The major advantage of buying a pedigree cat is that you know a little bit more about what you are getting compared with a moggie. Pedigree breeds tend to have their own set of character traits, which makes it ideal when you're choosing a cat to fit in with your circumstances and lifestyle. For example, if you want a laid-back lap cat, a Persian or Birman might be a good choice if you are prepared to spend a lot of time grooming. If you want an active, vocal cat that will respond well to learning tricks, a Siamese or Burmese is better.
This breed originates from ordinary domestic cats and comes in a wide range of colours and coat patterns: from white to black to silver tabby. Breeders began to fix the type in the 19th century to ensure that the cats' distinct qualities were preserved, until eventually the British Shorthair was recognised as a pedigree breed. A touch of Persian and Oriental was added to revive the breed when it came close to dying out in the mid-20 century. The British Shorthair is a sturdy, healthy cat with strong muscular body on short legs. It has a round face, large eyes and a thick, short coat.
Like the Persian, they can be independent and undemanding, but will enjoy a good cuddle if it's offered. Most enjoy being outdoors.
Other British Breeds
Other breeds in this group include the Manx and Selkirk Rex
This is a breed that likes to make its presence felt! Vocal (but not as loud as the Siamese), the Burmese are often called the 'dog cat' because of their assertiveness, canine-type loyalty to their owners, and willingness to play retrieve games! They love joining in with whatever you're doing - this is very much a 'sit-on-the-newspaper-if-your-owner-is-trying-to-read-it' type cat! The Burmese is medium-sized with a sturdy body, rounded chest, round head and large eyes with a slightly Siamese-type slant about them. They also have a soft, short, velvety coat that can come in a variety of colours.
These breeds have little in common other than their outgoing, larger-than-life personalities. From the wild type looking Bengal, created through breeding a domestic cat to an Asian Leopard Cat, through to the impish-looking Devon Rex, this is a very diverse group. It includes the longhaired Tiffanie and the curly-coated Cornish and Devon Rex. Even size differences are noticeable - from the large Bengal through to the tiny Singapura. They come from all corners of the earth including England, Russia, the Far East and Africa, and some (such as the Ocicat) have been made through crossing or adapting existing breeds. Foreigns are generally 'people' cats. Active and demanding, they are the type that will nag you to bits when they want to eat, play or cuddle - and they refuse to be ignored!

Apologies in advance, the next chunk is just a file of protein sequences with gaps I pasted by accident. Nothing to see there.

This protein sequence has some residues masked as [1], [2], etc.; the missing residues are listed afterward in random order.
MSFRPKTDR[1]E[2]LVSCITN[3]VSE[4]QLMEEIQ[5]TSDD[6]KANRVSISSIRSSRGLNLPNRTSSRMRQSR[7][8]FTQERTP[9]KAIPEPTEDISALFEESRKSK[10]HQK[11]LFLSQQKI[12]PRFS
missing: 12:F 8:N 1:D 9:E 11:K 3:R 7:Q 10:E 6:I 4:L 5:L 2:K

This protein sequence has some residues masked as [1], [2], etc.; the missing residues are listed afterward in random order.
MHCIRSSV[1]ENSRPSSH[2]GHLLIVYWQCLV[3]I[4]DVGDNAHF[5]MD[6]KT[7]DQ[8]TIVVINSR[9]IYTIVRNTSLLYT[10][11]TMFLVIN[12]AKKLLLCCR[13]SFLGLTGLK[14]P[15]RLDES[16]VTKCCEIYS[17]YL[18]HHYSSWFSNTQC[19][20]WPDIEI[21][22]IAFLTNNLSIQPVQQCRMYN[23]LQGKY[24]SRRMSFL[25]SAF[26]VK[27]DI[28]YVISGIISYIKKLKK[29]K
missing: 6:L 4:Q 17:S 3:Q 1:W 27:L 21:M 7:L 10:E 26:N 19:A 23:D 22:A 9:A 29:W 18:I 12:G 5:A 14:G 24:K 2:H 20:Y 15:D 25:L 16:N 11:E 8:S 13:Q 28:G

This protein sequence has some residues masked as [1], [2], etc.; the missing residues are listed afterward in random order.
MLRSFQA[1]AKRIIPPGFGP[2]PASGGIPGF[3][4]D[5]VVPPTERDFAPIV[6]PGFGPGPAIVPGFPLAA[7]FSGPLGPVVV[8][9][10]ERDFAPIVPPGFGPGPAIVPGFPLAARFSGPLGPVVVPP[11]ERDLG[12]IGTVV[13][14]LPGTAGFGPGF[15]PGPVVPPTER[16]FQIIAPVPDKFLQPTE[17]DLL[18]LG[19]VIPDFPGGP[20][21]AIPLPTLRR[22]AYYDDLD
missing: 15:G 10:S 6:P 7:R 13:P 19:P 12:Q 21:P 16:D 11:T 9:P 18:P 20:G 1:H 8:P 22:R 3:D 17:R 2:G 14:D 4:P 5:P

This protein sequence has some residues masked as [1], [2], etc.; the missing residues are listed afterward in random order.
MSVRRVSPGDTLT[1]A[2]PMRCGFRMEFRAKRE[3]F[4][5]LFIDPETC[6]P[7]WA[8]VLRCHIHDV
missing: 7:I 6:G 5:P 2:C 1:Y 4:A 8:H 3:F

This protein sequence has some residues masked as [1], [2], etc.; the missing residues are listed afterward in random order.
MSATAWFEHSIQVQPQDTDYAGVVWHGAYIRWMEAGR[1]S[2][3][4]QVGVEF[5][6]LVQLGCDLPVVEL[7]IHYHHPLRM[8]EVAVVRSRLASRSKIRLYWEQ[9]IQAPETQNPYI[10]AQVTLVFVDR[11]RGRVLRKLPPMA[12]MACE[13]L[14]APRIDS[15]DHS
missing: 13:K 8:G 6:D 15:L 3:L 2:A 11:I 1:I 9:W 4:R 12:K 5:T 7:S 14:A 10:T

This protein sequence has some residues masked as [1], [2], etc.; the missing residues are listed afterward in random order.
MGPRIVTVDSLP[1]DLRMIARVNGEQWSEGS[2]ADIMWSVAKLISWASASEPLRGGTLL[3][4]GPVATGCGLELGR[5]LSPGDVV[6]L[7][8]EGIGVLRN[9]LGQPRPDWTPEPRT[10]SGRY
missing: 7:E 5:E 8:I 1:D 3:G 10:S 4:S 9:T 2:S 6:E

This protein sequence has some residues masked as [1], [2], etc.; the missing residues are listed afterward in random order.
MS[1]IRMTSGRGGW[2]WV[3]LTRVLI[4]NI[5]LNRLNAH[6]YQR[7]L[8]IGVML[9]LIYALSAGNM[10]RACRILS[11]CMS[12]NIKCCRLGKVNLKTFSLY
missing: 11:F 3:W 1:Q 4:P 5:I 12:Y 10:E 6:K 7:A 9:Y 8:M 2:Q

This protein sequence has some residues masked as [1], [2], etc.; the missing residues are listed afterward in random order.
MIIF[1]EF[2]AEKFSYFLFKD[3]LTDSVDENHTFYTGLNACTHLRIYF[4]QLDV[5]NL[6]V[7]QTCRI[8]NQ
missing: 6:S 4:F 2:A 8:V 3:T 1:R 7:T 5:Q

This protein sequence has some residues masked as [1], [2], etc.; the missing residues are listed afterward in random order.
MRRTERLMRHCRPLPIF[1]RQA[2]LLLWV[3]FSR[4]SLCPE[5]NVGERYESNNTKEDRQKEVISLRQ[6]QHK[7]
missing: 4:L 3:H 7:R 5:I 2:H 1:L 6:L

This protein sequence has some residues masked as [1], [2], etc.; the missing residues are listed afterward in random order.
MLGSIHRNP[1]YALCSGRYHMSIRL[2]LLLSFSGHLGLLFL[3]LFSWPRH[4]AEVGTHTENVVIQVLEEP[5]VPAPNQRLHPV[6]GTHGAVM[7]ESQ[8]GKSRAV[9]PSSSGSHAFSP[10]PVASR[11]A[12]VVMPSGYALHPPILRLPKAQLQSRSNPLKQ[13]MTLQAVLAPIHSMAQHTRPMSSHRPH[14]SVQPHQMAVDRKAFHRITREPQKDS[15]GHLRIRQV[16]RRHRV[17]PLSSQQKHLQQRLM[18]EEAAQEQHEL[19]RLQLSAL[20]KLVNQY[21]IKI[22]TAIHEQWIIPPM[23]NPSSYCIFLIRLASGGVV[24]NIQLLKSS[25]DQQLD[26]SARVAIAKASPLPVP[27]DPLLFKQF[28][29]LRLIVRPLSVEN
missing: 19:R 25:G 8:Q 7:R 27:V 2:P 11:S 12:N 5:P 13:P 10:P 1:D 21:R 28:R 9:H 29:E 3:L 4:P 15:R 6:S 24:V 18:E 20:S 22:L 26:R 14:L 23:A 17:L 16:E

The Oriental comes in two types : the shorthair and the longhair. The short-coated type is best described as a coloured Siamese, i.e. without the pointed markings and the long-coated variety is called the Angora. The Oriental often has similar physical and character traits as the Siamese, although only the white variety has blue eyes. All the other colours have yellow or green eyes.
The Persian is the real glamour-puss of the cat world. One of the oldest known breeds of pedigree cat, their crowning glory is their long, thick luxurious coat that can grow up to six inches in length.
The Persian shape is 'cobby', meaning they have quite short legs, a short neck and a broad chest. The brush-like tail is magnificent and they also have a ruff of hair as a mane. Needless to say, with such a thick undercoat and long topcoat, the Persian needs extensive grooming (at least 20 minutes every day). The eyes also need attention, as they can be prone to weeping. But with a wide choice of colours and patterns, there really is a Persian to suit all tastes!
The Persian character is typically laidback and calm. They make a great house-cat and love snoozing, ideal if you work full-time. However, to stop them becoming lonely during the day, another Persian is essential as a companion to play with or to cuddle up to.
This group contains six breeds which vary a great deal in looks and character, but which all share a similar, long (but not as long as a Persian) coat. Here's a quick character sketch of each one: